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Evaluating global emission inventories of biogenic bromocarbons

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  • H. Mantle
  • M. P. Chipperfield
  • S. A. Montzka
  • P. Hamer
  • E. Ziska
  • B. Quack
  • K. Krueger
  • S. Tegtmeier
  • E. Atlas
  • S. Sala
  • A. Engel
  • H. Boenisch
  • T. Keber
  • D. Oram
  • G. Mills
  • C. Ordonez
  • A. Saiz-Lopez
  • N. Warwick
  • Q. Liang
  • W. Feng
  • E. Moore
  • B. R. Miller
  • V. Marecal
  • N. A. D. Richards
  • M. Dorf
  • K. Pfeilsticker
<mark>Journal publication date</mark>6/12/2013
<mark>Journal</mark>Atmospheric Chemistry and Physics
Issue number23
Number of pages20
Pages (from-to)11819-11838
Publication StatusPublished
<mark>Original language</mark>English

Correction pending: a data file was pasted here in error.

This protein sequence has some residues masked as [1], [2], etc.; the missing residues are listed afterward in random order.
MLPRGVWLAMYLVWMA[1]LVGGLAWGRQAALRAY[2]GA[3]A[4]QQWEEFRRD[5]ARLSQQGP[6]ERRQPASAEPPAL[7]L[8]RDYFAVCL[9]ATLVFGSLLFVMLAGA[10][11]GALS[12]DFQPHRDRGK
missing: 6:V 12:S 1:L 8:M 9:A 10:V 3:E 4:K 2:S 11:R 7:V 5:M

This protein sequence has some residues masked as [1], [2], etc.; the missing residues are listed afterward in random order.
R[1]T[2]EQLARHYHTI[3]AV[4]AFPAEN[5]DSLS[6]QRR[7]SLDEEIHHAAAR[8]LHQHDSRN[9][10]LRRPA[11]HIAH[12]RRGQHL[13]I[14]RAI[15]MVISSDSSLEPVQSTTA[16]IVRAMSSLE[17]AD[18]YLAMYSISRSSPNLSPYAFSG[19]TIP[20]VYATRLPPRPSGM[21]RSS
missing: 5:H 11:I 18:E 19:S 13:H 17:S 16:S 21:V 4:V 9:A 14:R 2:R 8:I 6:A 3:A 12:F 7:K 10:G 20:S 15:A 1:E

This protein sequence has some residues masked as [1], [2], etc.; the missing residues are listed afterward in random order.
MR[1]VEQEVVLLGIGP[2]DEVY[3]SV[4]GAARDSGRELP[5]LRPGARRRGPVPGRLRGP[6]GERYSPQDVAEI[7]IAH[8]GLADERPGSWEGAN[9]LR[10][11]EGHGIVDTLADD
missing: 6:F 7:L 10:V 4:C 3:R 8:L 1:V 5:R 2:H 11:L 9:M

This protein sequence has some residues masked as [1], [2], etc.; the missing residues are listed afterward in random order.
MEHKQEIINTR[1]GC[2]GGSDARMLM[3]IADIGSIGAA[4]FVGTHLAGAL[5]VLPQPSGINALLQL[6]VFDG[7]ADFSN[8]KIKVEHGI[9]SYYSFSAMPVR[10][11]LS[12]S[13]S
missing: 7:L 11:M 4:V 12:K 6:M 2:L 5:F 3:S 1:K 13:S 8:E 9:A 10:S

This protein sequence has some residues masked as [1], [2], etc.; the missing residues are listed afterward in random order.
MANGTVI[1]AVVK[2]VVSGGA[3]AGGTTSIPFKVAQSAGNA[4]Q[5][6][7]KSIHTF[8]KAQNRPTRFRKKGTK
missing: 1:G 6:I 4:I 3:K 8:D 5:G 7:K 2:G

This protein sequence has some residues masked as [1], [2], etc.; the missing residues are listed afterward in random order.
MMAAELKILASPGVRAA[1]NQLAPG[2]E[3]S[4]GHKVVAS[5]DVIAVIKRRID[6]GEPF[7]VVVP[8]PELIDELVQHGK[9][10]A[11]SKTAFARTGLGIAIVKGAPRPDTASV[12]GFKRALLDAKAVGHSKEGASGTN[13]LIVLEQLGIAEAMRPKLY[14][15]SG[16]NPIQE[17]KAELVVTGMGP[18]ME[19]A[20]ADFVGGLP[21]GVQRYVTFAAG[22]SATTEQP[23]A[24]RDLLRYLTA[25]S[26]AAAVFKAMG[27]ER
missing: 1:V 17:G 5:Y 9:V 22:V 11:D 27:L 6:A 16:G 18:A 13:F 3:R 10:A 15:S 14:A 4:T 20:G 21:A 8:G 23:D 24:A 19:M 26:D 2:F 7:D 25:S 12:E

Emissions of halogenated very short-lived substances (VSLS) are poorly constrained. However, their inclusion in global models is required to simulate a realistic inorganic bromine (Br-y) loading in both the troposphere, where bromine chemistry perturbs global oxidising capacity, and in the stratosphere, where it is a major sink for ozone (O-3). We have performed simulations using a 3-D chemical transport model (CTM) including three top-down and a single bottom-up derived emission inventory of the major brominated VSLS bromoform (CHBr3) and dibromomethane (CH2Br2). We perform the first concerted evaluation of these inventories, comparing both the magnitude and spatial distribution of emissions. For a quantitative evaluation of each inventory, model output is compared with independent long-term observations at National Oceanic and Atmospheric Administration (NOAA) ground-based stations and with aircraft observations made during the NSF (National Science Foundation) HIAPER Pole-to-Pole Observations (HIPPO) project. For CHBr3, the mean absolute deviation between model and surface observation ranges from 0.22 (38 %) to 0.78 (115 %) parts per trillion (ppt) in the tropics, depending on emission inventory. For CH2Br2, the range is 0.17 (24 %) to 1.25 (167 %) ppt. We also use aircraft observations made during the 2011 Stratospheric Ozone: Halogen Impacts in a Varying Atmosphere (SHIVA) campaign, in the tropical western Pacific. Here, the performance of the various inventories also varies significantly, but overall the CTM is able to reproduce observed CHBr3 well in the free troposphere using an inventory based on observed sea-to-air fluxes. Finally, we identify the range of uncertainty associated with these VSLS emission inventories on stratospheric bromine loading due to VSLS (Br-y(VSLS)). Our simulations show Br-y(VSLS) ranges from similar to 4.0 to 8.0 ppt depending on the inventory. We report an optimised estimate at the lower end of this range (similar to 4 ppt) based on combining the CHBr3 and CH2Br2 inventories which give best agreement with the compilation of observations in the tropics.